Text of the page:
The right of the people to be secure in their persons, houses, papers, and effects, against unreasonable searches and seizures, shall not be violated, and no Warrants shall issue, but upon probable cause, supported by Oath or affirmation, and particularly describing the place to be searched, and the persons or things to be seized.Most Democrats (or liberals, or whatever you want to call them) aren't really civil libertarians, though I've noticed an increase in self-identification as such in the waning years of la Régence dauphinoise. To be fair, the misidentification is less a matter of dishonesty, unlike the faux-libertarians who populate rightwing blogistan and specialize in ostentatious pseudo-ethical blather prior to inevitable justifications of authoritarianism. It's more a matter of naïve shock ...more »that statist policies they themselves support could reach their logical and terrible conclusions in the hands of particularly unscrupulous leaders. The outcry over the president's peeping-Tom-ery is a perfect example: there's a lot of hand-wringing over the violations of the FISA statutes, and a lot of gloriously irrelevant talk about Congressional oversight. This misses the heart of the matter.
The official history goes something like this: FISA was the culmination of a series of legislative actions in the 1970s designed to rectify abuses of America's information-gathering capacity, especially the use of intelligence services and the FBI to engage in domestic spying.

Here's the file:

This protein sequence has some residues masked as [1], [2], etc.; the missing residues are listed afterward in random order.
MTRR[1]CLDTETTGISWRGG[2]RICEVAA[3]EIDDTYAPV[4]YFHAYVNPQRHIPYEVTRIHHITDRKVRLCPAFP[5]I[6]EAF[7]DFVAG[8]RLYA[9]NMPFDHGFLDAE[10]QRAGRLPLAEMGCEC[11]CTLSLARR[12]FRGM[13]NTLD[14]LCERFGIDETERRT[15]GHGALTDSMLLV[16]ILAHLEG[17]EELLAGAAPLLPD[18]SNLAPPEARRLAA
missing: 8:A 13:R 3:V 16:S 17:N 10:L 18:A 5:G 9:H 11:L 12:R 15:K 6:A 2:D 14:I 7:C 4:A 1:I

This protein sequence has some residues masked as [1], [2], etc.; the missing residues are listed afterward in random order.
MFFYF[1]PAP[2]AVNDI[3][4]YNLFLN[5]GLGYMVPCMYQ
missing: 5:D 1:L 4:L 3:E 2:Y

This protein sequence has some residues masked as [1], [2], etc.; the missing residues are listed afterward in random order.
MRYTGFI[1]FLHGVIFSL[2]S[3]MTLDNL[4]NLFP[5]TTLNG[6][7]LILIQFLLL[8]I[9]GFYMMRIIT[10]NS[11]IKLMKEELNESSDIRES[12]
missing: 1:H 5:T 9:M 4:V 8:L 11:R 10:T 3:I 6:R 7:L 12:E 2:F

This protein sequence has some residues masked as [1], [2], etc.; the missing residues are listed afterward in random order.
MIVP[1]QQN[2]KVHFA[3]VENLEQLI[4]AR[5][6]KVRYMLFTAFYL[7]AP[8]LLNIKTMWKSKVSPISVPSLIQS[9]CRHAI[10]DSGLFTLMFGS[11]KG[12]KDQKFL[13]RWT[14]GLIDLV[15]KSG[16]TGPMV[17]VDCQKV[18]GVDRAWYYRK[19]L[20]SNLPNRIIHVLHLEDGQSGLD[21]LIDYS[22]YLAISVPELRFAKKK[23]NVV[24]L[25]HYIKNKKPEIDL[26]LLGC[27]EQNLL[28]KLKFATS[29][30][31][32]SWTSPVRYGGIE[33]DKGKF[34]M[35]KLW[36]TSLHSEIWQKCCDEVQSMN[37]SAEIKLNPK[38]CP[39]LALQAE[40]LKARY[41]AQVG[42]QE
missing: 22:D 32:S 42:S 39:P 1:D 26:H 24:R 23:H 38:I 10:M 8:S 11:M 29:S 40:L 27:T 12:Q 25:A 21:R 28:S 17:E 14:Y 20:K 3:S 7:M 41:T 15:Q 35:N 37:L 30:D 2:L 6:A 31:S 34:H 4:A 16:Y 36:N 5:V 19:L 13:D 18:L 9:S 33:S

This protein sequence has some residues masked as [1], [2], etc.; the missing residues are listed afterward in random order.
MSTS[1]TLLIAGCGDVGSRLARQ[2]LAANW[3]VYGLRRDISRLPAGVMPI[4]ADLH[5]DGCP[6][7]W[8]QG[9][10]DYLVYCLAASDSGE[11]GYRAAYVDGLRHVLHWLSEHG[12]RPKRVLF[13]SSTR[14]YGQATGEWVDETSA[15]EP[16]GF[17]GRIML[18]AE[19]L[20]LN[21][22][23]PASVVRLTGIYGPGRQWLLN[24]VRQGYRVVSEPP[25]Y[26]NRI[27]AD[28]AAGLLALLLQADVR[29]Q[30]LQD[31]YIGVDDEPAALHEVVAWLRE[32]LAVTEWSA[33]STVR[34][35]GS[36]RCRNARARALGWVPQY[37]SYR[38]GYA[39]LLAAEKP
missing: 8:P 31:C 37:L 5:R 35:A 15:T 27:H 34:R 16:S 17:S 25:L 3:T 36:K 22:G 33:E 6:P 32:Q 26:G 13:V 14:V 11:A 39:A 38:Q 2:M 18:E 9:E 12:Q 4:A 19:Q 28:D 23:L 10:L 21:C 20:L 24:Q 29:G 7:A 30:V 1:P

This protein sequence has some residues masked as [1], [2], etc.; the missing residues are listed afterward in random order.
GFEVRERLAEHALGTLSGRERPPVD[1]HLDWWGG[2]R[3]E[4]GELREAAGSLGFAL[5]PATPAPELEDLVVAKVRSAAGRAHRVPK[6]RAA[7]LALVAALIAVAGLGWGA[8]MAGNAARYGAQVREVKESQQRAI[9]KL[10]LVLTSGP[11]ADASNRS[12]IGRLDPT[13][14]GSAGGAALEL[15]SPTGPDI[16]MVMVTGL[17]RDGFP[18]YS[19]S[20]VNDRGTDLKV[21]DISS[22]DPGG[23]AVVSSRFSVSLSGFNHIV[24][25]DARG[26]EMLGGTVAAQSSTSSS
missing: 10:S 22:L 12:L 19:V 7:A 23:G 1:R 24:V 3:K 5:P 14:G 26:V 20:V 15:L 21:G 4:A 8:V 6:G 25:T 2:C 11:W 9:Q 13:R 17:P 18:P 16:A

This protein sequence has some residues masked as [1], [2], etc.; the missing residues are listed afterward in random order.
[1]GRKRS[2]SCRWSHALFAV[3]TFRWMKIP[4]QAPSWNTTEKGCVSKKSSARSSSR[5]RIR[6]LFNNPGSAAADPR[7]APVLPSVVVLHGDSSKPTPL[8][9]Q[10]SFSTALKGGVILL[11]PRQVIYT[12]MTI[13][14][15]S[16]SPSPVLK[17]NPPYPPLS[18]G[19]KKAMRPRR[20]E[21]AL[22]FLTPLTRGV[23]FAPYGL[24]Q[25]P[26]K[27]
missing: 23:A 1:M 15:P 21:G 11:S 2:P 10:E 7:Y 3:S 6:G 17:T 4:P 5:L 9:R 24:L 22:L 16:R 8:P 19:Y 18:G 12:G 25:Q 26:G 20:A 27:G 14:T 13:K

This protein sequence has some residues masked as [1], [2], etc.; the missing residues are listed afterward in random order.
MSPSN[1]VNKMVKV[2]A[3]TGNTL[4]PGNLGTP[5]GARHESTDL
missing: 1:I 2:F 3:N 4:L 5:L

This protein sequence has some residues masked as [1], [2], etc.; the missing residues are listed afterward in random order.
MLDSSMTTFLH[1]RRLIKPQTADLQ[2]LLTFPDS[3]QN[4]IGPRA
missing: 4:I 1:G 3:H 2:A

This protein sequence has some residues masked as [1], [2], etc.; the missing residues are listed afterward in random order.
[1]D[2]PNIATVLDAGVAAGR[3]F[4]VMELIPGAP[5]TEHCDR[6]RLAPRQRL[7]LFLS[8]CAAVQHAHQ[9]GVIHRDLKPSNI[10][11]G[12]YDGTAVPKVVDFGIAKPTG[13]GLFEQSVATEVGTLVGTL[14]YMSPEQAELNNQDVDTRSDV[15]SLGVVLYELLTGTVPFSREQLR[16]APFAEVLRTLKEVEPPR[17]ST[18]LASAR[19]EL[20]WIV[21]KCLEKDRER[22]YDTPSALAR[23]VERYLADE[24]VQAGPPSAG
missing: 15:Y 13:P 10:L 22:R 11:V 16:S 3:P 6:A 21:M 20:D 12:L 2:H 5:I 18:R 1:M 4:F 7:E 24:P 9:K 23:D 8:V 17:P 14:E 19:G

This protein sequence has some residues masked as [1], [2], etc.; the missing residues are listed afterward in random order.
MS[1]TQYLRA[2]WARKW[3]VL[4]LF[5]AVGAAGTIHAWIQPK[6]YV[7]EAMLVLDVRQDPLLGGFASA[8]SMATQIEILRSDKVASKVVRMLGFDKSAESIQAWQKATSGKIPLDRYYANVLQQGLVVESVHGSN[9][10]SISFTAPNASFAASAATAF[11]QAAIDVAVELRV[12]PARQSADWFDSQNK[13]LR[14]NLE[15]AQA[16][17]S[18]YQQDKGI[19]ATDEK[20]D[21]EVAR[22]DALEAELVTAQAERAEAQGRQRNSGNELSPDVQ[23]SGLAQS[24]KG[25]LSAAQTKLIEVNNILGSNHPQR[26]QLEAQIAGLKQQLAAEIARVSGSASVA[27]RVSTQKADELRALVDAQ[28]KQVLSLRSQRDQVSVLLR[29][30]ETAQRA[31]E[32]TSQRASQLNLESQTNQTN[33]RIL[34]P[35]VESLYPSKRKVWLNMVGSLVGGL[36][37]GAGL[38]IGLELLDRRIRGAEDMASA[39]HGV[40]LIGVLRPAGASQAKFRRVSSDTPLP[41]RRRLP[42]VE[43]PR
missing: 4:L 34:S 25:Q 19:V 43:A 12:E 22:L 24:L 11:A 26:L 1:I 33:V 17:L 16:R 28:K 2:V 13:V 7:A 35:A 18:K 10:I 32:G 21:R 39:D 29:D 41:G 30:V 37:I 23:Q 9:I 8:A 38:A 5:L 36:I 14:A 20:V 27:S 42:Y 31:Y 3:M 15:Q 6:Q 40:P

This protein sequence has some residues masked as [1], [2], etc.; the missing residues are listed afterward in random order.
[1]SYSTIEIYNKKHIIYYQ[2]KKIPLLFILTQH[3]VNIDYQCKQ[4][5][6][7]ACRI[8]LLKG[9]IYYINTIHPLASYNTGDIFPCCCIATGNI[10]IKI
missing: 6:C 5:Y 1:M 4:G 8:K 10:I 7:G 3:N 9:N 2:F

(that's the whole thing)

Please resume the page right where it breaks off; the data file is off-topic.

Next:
Now that's a nice fairy tale—and about as patently absurd as a gingerbread house with a witch inside.
Laws like FISA provide statutory cover for violations of our liberties. I find it absolutely galling and incredible that Democrats speak in defense of the FISA statutes because, after all, the FISA court never turns down warrant requests. This is oversight? The lack of intellectual rigor required to convert that fact into a critique of the president for circumventing the FISA court is astonishing. If, in fact, there have been thousands of FISA warrant applications, and if, in fact, less than a half-dozen have been turned down, then that isn't oversight, and it certainly isn't a check on executive prerogatives to spy on whomever they wish, whenever they wish, for whatever reason they can concoct. Perhaps my allies on the left have a higher opinion of the general honesty and dispositions of Jimmy Carter, Ronald Reagan, George H.W. Bush, and Bill Clinton than I do, but I'd aver that it requires credulity bordering on idiocy to believe that the FISA court's unique willingness to rubber stamp every request it received between 1978 and 2001 somehow indicates its value as a bulwark of our fragile liberties.
It's true that President Bush disregarded FISA. It's true that he broke the law. Fine.
But answer me plainly: What practical, substantive difference is there between spying on Americans with or without the secret approbation of a secret court that doesn't deny permission? I've read plenty of speculation that Bush was spying on political enemies or on reporters—that, perhaps, the NSA was using some new data-mining technology or technique that would have caused the FISA court to blench.
I'd gainsay that this is a highly improbable scenario. To believe that two decades of uninterrupted compliance—during a period in which data-and information-gathering techniques and technologies advanced exponentially beyond any prior capacity—would culminate in a stand against some new manner of spying is simply preposterous.
Plainly put: If you accept that the government has the right to spy on you with the phony approbation of a secret kangaroo court, then you have no grounds to protest when it spies on you without the approbation of a secret kangaroo court.